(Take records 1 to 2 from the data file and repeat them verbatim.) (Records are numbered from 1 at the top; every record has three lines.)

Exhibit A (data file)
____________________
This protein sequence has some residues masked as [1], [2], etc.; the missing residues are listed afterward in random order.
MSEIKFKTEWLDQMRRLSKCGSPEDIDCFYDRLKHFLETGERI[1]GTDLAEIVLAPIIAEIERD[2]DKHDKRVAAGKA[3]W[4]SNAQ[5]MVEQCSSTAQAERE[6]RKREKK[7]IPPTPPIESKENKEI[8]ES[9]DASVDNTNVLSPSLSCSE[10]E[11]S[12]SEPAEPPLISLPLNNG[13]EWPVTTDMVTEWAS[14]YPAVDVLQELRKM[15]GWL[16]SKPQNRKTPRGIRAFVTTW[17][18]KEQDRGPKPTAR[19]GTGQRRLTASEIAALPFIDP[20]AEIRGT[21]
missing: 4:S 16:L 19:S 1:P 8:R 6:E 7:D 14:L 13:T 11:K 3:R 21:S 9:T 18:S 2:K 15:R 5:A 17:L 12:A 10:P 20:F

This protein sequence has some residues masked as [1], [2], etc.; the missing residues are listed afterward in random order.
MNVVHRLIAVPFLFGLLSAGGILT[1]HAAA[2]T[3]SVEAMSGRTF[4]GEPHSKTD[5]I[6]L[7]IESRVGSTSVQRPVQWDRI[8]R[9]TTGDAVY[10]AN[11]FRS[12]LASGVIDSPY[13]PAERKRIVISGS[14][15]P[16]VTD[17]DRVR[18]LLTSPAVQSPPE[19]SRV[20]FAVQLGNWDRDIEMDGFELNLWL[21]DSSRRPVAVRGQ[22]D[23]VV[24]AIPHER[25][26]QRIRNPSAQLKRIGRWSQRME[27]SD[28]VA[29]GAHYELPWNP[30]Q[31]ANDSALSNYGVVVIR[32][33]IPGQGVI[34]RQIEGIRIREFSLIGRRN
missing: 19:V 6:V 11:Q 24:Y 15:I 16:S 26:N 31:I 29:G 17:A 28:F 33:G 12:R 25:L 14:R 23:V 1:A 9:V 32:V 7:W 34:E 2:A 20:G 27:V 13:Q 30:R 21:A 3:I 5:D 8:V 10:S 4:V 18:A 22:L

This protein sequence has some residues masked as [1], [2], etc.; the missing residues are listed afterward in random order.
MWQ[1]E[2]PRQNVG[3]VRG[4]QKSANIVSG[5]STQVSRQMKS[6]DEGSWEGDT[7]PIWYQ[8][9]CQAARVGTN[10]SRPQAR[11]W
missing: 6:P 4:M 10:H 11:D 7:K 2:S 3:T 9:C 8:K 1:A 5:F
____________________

This protein sequence has some residues masked as [1], [2], etc.; the missing residues are listed afterward in random order.
MSEIKFKTEWLDQMRRLSKCGSPEDIDCFYDRLKHFLETGERI[1]GTDLAEIVLAPIIAEIERD[2]DKHDKRVAAGKA[3]W[4]SNAQ[5]MVEQCSSTAQAERE[6]RKREKK[7]IPPTPPIESKENKEI[8]ES[9]DASVDNTNVLSPSLSCSE[10]E[11]S[12]SEPAEPPLISLPLNNG[13]EWPVTTDMVTEWAS[14]YPAVDVLQELRKM[15]GWL[16]SKPQNRKTPRGIRAFVTTW[17][18]KEQDRGPKPTAR[19]GTGQRRLTASEIAALPFIDP[20]AEIRGT[21]
missing: 4:S 16:L 19:S 1:P 8:R 6:E 7:D 14:L 13:T 11:K 3:R 21:S 9:T 18:S 2:K 15:R 5:A 17:L 12:A 10:P 20:F

This protein sequence has some residues masked as [1], [2], etc.; the missing residues are listed afterward in random order.
MNVVHRLIAVPFLFGLLSAGGILT[1]HAAA[2]T[3]SVEAMSGRTF[4]GEPHSKTD[5]I[6]L[7]IESRVGSTSVQRPVQWDRI[8]R[9]TTGDAVY[10]AN[11]FRS[12]LASGVIDSPY[13]PAERKRIVISGS[14][15]P[16]VTD[17]DRVR[18]LLTSPAVQSPPE[19]SRV[20]FAVQLGNWDRDIEMDGFELNLWL[21]DSSRRPVAVRGQ[22]D[23]VV[24]AIPHER[25][26]QRIRNPSAQLKRIGRWSQRME[27]SD[28]VA[29]GAHYELPWNP[30]Q[31]ANDSALSNYGVVVIR[32][33]IPGQGVI[34]RQIEGIRIREFSLIGRRN
missing: 19:V 6:V 11:Q 24:Y 15:I 16:S 26:N 31:I 29:G 17:A 28:F 33:G 12:R 25:L 14:R 23:V 1:A 9:V 32:V 7:W 34:E 2:A 20:G 27:V 13:Q 30:R 21:A 3:I 5:D 8:V 10:S 4:V 18:A 22:L